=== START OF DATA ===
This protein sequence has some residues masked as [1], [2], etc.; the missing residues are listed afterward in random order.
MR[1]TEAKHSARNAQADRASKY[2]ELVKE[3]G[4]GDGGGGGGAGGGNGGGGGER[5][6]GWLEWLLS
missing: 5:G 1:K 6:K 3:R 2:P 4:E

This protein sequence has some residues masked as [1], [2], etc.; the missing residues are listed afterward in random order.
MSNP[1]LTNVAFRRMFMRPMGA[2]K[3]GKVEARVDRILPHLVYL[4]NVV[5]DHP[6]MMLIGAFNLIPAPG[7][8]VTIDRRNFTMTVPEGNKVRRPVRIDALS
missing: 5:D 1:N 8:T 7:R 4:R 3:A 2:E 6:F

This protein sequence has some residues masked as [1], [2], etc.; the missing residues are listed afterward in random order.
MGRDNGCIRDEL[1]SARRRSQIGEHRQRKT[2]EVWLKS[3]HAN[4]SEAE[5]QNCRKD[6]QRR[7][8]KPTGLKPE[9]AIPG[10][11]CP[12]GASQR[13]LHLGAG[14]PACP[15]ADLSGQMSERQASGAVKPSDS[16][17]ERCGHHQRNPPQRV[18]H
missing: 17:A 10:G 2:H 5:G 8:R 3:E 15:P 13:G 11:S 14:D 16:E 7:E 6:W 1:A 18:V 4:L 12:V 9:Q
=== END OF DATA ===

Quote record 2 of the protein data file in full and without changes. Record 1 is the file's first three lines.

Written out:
This protein sequence has some residues masked as [1], [2], etc.; the missing residues are listed afterward in random order.
MSNP[1]LTNVAFRRMFMRPMGA[2]K[3]GKVEARVDRILPHLVYL[4]NVV[5]DHP[6]MMLIGAFNLIPAPG[7][8]VTIDRRNFTMTVPEGNKVRRPVRIDALS
missing: 5:D 1:N 8:T 7:R 4:R 3:A 2:E 6:F